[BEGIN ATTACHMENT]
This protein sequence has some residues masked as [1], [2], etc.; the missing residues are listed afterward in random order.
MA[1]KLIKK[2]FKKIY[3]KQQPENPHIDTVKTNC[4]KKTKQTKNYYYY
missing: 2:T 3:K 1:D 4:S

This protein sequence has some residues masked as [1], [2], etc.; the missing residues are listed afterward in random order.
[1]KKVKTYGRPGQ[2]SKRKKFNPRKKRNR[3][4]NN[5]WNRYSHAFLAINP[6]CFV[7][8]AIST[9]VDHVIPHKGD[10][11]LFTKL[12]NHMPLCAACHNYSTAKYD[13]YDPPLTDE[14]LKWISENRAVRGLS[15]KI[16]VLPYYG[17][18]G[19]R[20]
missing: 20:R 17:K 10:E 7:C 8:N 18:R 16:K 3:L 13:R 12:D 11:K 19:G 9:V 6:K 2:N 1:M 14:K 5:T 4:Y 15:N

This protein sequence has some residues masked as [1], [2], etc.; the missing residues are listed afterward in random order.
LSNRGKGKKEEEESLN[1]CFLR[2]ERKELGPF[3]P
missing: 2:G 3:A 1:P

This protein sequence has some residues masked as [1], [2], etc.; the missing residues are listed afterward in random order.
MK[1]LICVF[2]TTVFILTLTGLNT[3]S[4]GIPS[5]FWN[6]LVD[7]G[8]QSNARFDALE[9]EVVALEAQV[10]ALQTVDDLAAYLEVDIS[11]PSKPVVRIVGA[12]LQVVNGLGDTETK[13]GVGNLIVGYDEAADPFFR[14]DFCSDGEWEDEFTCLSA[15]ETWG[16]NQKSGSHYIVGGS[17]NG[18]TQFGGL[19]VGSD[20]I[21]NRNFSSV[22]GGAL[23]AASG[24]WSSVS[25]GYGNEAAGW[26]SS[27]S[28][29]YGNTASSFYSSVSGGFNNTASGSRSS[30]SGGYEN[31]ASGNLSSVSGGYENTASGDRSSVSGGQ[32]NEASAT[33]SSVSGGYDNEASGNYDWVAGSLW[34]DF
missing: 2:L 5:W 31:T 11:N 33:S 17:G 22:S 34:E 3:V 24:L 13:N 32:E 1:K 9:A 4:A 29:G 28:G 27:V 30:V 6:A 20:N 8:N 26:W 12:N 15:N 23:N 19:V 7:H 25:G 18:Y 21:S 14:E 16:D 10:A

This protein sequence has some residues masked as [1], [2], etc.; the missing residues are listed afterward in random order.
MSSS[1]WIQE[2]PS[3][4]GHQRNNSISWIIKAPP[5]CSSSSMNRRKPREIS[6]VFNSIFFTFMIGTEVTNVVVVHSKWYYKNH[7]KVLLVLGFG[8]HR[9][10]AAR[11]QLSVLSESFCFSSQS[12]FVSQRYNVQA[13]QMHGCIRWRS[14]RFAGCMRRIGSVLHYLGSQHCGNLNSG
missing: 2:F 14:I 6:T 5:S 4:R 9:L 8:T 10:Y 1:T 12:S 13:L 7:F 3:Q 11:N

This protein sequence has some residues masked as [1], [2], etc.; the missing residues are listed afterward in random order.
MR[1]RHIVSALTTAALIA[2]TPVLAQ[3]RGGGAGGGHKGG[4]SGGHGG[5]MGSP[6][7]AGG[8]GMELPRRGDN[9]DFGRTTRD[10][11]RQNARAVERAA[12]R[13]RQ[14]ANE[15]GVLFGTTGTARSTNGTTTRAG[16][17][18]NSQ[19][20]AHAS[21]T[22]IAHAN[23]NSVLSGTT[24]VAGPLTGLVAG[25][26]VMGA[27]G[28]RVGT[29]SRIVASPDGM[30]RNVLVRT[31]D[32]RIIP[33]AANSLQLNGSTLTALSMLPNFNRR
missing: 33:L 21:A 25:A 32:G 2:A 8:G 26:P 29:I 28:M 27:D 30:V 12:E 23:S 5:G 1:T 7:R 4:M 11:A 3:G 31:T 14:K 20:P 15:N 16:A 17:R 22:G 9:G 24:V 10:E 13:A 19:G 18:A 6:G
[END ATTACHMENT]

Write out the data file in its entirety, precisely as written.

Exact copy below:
This protein sequence has some residues masked as [1], [2], etc.; the missing residues are listed afterward in random order.
MA[1]KLIKK[2]FKKIY[3]KQQPENPHIDTVKTNC[4]KKTKQTKNYYYY
missing: 2:T 3:K 1:D 4:S

This protein sequence has some residues masked as [1], [2], etc.; the missing residues are listed afterward in random order.
[1]KKVKTYGRPGQ[2]SKRKKFNPRKKRNR[3][4]NN[5]WNRYSHAFLAINP[6]CFV[7][8]AIST[9]VDHVIPHKGD[10][11]LFTKL[12]NHMPLCAACHNYSTAKYD[13]YDPPLTDE[14]LKWISENRAVRGLS[15]KI[16]VLPYYG[17][18]G[19]R[20]
missing: 20:R 17:K 10:E 7:C 8:N 18:R 16:K 3:L 13:R 12:D 11:K 19:G 9:V 6:K 2:N 1:M 14:K 5:T 4:Y 15:N

This protein sequence has some residues masked as [1], [2], etc.; the missing residues are listed afterward in random order.
LSNRGKGKKEEEESLN[1]CFLR[2]ERKELGPF[3]P
missing: 2:G 3:A 1:P

This protein sequence has some residues masked as [1], [2], etc.; the missing residues are listed afterward in random order.
MK[1]LICVF[2]TTVFILTLTGLNT[3]S[4]GIPS[5]FWN[6]LVD[7]G[8]QSNARFDALE[9]EVVALEAQV[10]ALQTVDDLAAYLEVDIS[11]PSKPVVRIVGA[12]LQVVNGLGDTETK[13]GVGNLIVGYDEAADPFFR[14]DFCSDGEWEDEFTCLSA[15]ETWG[16]NQKSGSHYIVGGS[17]NG[18]TQFGGL[19]VGSD[20]I[21]NRNFSSV[22]GGAL[23]AASG[24]WSSVS[25]GYGNEAAGW[26]SS[27]S[28][29]YGNTASSFYSSVSGGFNNTASGSRSS[30]SGGYEN[31]ASGNLSSVSGGYENTASGDRSSVSGGQ[32]NEASAT[33]SSVSGGYDNEASGNYDWVAGSLW[34]DF
missing: 2:L 5:W 31:T 11:N 33:S 17:G 22:S 34:E 3:V 24:L 13:N 32:E 1:K 9:A 4:A 29:G 28:G 27:V 30:V 6:A 20:N 8:N 26:W 12:N 15:N 23:N 19:V 7:H 25:G 18:Y 21:S 14:E 16:D 10:A

This protein sequence has some residues masked as [1], [2], etc.; the missing residues are listed afterward in random order.
MSSS[1]WIQE[2]PS[3][4]GHQRNNSISWIIKAPP[5]CSSSSMNRRKPREIS[6]VFNSIFFTFMIGTEVTNVVVVHSKWYYKNH[7]KVLLVLGFG[8]HR[9][10]AAR[11]QLSVLSESFCFSSQS[12]FVSQRYNVQA[13]QMHGCIRWRS[14]RFAGCMRRIGSVLHYLGSQHCGNLNSG
missing: 2:F 14:I 6:T 5:S 4:R 9:L 8:T 10:Y 1:T 12:S 13:L 7:F 3:Q 11:N

This protein sequence has some residues masked as [1], [2], etc.; the missing residues are listed afterward in random order.
MR[1]RHIVSALTTAALIA[2]TPVLAQ[3]RGGGAGGGHKGG[4]SGGHGG[5]MGSP[6][7]AGG[8]GMELPRRGDN[9]DFGRTTRD[10][11]RQNARAVERAA[12]R[13]RQ[14]ANE[15]GVLFGTTGTARSTNGTTTRAG[16][17][18]NSQ[19][20]AHAS[21]T[22]IAHAN[23]NSVLSGTT[24]VAGPLTGLVAG[25][26]VMGA[27]G[28]RVGT[29]SRIVASPDGM[30]RNVLVRT[31]D[32]RIIP[33]AANSLQLNGSTLTALSMLPNFNRR
missing: 33:L 21:A 25:A 32:G 2:A 8:G 26:P 29:I 28:M 27:D 30:V 12:E 23:S 5:G 1:T 7:R 4:M 11:A 3:G 31:T 14:K 20:P 15:N 16:A 17:R 22:G 9:G 24:V 10:E 13:A 19:G 18:A 6:G